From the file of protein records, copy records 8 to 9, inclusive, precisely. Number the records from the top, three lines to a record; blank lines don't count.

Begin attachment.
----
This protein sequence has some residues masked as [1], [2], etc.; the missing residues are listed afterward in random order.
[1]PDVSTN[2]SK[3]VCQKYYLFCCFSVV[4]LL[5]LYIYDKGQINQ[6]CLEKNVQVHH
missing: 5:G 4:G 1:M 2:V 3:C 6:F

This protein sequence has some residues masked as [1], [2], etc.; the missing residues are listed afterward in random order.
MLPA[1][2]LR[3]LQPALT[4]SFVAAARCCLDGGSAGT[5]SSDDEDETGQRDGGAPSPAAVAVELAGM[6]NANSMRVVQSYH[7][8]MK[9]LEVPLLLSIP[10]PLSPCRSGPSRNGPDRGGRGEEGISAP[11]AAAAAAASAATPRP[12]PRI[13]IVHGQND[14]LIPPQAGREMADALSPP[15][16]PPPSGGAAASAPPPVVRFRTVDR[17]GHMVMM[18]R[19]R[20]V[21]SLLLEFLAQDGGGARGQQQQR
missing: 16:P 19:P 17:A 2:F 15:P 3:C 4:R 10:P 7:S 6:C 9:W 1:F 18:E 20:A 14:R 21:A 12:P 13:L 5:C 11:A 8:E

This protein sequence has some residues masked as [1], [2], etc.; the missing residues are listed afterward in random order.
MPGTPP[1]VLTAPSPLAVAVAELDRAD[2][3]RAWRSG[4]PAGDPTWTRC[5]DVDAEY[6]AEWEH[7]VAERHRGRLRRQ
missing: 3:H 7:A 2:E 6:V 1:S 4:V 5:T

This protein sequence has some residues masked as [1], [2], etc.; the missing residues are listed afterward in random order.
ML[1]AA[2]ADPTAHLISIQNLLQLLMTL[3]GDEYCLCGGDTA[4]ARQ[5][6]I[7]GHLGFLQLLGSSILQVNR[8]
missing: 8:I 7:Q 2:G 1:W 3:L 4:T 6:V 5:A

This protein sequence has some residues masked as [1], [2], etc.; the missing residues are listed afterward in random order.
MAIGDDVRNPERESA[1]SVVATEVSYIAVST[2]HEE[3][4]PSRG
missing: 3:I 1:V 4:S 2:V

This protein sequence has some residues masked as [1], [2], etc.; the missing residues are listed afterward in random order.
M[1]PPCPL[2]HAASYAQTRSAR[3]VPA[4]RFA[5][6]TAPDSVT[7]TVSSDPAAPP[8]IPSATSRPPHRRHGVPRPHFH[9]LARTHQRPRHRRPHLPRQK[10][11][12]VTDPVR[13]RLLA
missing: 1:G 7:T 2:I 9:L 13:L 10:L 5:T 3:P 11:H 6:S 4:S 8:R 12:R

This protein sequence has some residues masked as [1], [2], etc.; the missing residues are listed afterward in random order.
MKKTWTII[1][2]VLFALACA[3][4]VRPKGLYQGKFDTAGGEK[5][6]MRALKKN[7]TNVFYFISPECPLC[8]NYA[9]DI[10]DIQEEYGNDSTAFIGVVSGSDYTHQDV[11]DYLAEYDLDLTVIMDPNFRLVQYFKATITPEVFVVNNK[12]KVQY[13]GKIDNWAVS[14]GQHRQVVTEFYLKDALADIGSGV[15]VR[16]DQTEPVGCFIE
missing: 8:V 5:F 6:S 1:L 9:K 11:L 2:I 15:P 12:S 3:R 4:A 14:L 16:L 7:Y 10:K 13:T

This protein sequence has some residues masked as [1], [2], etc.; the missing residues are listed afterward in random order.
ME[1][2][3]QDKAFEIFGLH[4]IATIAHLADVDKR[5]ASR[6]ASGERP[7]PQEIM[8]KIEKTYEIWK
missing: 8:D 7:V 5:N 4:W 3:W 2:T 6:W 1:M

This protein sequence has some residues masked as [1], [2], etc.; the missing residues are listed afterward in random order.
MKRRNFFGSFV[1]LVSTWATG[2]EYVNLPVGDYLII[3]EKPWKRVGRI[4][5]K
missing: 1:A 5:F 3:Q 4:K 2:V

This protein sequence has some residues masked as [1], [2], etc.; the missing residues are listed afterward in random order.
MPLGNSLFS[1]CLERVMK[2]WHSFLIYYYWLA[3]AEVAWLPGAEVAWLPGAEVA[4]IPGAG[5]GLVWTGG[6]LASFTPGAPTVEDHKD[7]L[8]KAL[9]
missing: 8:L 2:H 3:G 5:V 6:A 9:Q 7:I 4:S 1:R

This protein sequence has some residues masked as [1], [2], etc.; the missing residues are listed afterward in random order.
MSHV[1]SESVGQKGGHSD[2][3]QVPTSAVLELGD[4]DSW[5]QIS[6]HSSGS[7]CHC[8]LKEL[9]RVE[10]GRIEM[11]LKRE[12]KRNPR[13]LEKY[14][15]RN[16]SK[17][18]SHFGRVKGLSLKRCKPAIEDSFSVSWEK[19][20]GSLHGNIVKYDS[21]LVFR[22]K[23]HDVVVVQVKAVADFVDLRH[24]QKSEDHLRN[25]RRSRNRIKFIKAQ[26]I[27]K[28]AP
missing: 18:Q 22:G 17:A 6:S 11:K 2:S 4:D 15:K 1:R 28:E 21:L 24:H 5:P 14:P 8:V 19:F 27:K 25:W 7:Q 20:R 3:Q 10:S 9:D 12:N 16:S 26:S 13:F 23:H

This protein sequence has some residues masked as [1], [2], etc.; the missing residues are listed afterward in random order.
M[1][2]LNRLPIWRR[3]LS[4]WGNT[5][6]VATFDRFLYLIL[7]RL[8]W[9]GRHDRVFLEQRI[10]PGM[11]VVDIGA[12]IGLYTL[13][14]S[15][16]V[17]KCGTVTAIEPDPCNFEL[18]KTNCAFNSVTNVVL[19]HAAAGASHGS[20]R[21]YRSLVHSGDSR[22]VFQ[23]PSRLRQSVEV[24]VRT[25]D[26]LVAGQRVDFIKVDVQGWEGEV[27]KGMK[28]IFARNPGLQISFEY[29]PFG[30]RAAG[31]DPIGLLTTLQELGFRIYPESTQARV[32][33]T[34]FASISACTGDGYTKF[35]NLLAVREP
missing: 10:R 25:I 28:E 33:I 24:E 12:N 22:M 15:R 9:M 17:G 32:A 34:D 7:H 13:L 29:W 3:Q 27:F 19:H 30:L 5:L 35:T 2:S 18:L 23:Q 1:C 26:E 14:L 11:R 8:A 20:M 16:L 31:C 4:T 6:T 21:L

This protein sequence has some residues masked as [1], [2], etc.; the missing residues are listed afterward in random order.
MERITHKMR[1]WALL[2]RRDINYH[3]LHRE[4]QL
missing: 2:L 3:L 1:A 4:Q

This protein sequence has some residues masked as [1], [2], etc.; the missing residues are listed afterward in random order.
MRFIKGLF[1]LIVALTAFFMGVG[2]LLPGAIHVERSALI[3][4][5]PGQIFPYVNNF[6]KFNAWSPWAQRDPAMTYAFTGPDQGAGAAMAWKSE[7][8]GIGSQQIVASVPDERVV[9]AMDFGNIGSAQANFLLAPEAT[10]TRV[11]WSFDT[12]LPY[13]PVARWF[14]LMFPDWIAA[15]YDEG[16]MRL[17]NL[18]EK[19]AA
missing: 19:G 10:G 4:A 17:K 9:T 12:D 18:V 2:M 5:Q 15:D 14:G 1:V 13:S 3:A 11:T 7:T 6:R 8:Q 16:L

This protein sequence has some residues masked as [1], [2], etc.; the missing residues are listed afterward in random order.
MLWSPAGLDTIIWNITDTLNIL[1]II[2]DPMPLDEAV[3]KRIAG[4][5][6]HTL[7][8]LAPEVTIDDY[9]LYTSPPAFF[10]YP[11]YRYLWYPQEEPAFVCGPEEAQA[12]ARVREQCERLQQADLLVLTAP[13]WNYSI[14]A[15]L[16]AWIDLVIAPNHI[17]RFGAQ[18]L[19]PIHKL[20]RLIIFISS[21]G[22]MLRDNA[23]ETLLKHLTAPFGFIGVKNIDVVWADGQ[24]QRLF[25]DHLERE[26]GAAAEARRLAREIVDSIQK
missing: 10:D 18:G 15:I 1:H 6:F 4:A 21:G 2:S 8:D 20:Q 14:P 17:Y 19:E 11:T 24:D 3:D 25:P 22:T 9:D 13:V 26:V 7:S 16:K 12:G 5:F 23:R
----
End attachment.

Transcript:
This protein sequence has some residues masked as [1], [2], etc.; the missing residues are listed afterward in random order.
ME[1][2][3]QDKAFEIFGLH[4]IATIAHLADVDKR[5]ASR[6]ASGERP[7]PQEIM[8]KIEKTYEIWK
missing: 8:D 7:V 5:N 4:W 3:W 2:T 6:W 1:M

This protein sequence has some residues masked as [1], [2], etc.; the missing residues are listed afterward in random order.
MKRRNFFGSFV[1]LVSTWATG[2]EYVNLPVGDYLII[3]EKPWKRVGRI[4][5]K
missing: 1:A 5:F 3:Q 4:K 2:V